Many people hate their jobs and want to change, but once they have been with a company for a few years and have built up seniority, like the boss, and feel a part of the company and its people, they are hesitant to leave. The same is true for a martial art, the longer you train in an art, the more difficult it is to change to a different art. For most arts, no matter your previous rank in another art, you must start at white belt level with them, so the higher a person’s rank, the more the person is reluctant to change arts. You are at a point in your training where you need to commit; either stay with TKD or try another art. It may be good to try some trial classes in some other arts to see if one better suits you. To get better at TKD, you must commit to it and train daily; not necessarily in class, you may also train at home. The trick is to train everyday; it does not have to be a lot, ten minutes here and there will add up. I work at my computer all day every day. Most days I don’t feel like a long work out, so I have developed a routine where, every time get up to urinate, which is often at my age, on the way back to the desk I do at least ten minutes of sparring on the bag. It relaxes me and, over the span of a day, it adds up to a lot of training.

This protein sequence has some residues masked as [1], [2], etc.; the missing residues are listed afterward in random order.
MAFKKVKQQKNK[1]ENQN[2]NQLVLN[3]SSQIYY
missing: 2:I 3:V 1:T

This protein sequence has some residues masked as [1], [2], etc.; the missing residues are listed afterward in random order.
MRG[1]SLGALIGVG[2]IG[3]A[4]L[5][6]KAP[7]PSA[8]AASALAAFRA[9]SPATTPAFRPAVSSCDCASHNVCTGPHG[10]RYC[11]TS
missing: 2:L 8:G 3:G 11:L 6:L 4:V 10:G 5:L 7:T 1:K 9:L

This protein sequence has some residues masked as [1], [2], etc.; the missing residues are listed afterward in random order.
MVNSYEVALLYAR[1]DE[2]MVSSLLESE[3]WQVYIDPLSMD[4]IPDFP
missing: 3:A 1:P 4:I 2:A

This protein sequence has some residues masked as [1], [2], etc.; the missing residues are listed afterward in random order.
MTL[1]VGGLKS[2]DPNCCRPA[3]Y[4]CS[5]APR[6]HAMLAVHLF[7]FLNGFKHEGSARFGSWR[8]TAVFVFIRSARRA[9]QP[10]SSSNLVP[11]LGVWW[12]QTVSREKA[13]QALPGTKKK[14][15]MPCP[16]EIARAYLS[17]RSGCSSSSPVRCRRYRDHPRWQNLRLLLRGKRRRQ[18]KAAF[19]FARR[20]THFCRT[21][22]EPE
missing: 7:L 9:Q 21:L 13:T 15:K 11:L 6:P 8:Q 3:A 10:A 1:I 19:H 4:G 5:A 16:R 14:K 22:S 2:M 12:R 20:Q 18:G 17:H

Another secret is that, when not performing a skill, think about performing the skill; how you would move around, the proper movements involved in performing a kick, etc. Performing a skill is best but research has shown that thinking about performing a skill increases the skill level more than not thinking about the skill or not performing the skill.
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